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me and my money

After graduating from college, Nicholas Bodnar now spends most of his day reading annual reports, preparing investment analyses and managing his portfolio.

Nicholas Bodnar



The portfolio

Includes shares in Xpel Technologies Corp., Surge Components Inc., National Oilwell Varco Inc., Chicago Bridge and Iron Co.

The investor

After graduating from college, Nicholas Bodnar decided to pursue his passion for investing. He now spends most of his day reading annual reports, preparing investment analyses and managing his portfolio. He publishes his analyses on, where he is a contributor, and hopes some day to land a job as an equity analyst.

How he invests

Mr. Bodnar knows about efficient markets and passive investing. But he has some ideas for earning better returns than the market, and wants to give them a try while he is still young – and has the time to regroup if things don't work out.

He has adopted a version of the value-investing approach Benjamin Graham sets out for "entrepreneurial investors" in his book, The Intelligent Investor. The basic idea is to find and invest in undervalued companies for the long run, of course. But there's a twist.

Mr. Bodnar seeks to improve his odds of earning extraordinary returns by focusing on a market segment where professionals and smart operators aren't competing with him to uncover undervalued companies. This segment is known as the microcaps, which are companies with a market capitalization of under $50-million.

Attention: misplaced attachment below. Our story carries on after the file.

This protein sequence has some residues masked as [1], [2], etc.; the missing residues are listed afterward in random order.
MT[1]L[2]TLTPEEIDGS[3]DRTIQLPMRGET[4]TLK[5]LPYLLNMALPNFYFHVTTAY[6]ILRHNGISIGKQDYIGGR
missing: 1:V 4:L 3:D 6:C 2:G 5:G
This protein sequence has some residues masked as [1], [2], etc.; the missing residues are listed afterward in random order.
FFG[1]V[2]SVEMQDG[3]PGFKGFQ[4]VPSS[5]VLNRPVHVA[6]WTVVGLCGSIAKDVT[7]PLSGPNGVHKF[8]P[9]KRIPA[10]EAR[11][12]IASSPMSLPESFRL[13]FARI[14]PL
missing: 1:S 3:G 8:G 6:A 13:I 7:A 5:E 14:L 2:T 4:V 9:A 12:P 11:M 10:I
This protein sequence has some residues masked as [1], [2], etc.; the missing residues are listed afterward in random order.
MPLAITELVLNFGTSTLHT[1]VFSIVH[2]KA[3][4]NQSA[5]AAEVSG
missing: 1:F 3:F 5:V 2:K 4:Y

Companies with small capitalizations tend to be riskier. But if an investor can tolerate the volatility and spread company-specific risk by owning a collection of them, higher returns than the overall market can be had, according to academic studies.

Mr. Bodnar also keeps his portfolio concentrated in his best ideas. Like investing legend Warren Buffett, a widely diversified approach is avoided because his portfolio would then begin to look more like the market index and have similar returns.

He looks for undervalued microcap stocks with:

– large cash balances, ample free cash flow and little debt;

– enterprise value of less than four times earnings before interest, taxes, depreciation and amortization;

– insider ownership greater than 25 per cent;

– double-digit annual growth.

His largest holding is Xpel Technologies Corp., listed on the TSX Venture Exchange. It manufactures films to protect auto paint and headlights. "The company has revenues that have grown at more than 50 per cent a year, high returns on capital, barriers to entry and recurring revenues."

Best move

Otelco Inc. and Highway Holdings Ltd. (since sold) gained 50 per cent within three months of him buying their shares.

Worst move

"Buying into oil-related stocks too early." They were cheap due to the fall in the price of oil but it was like "catching a falling knife." He is still holding them because he believes they will recover.


"Go off the beaten path, where other investors do not go. The market is efficient in well-followed stocks, but inefficient in less-followed names."

Want to be in Me and My Money? Contact Larry MacDonald at or his Website.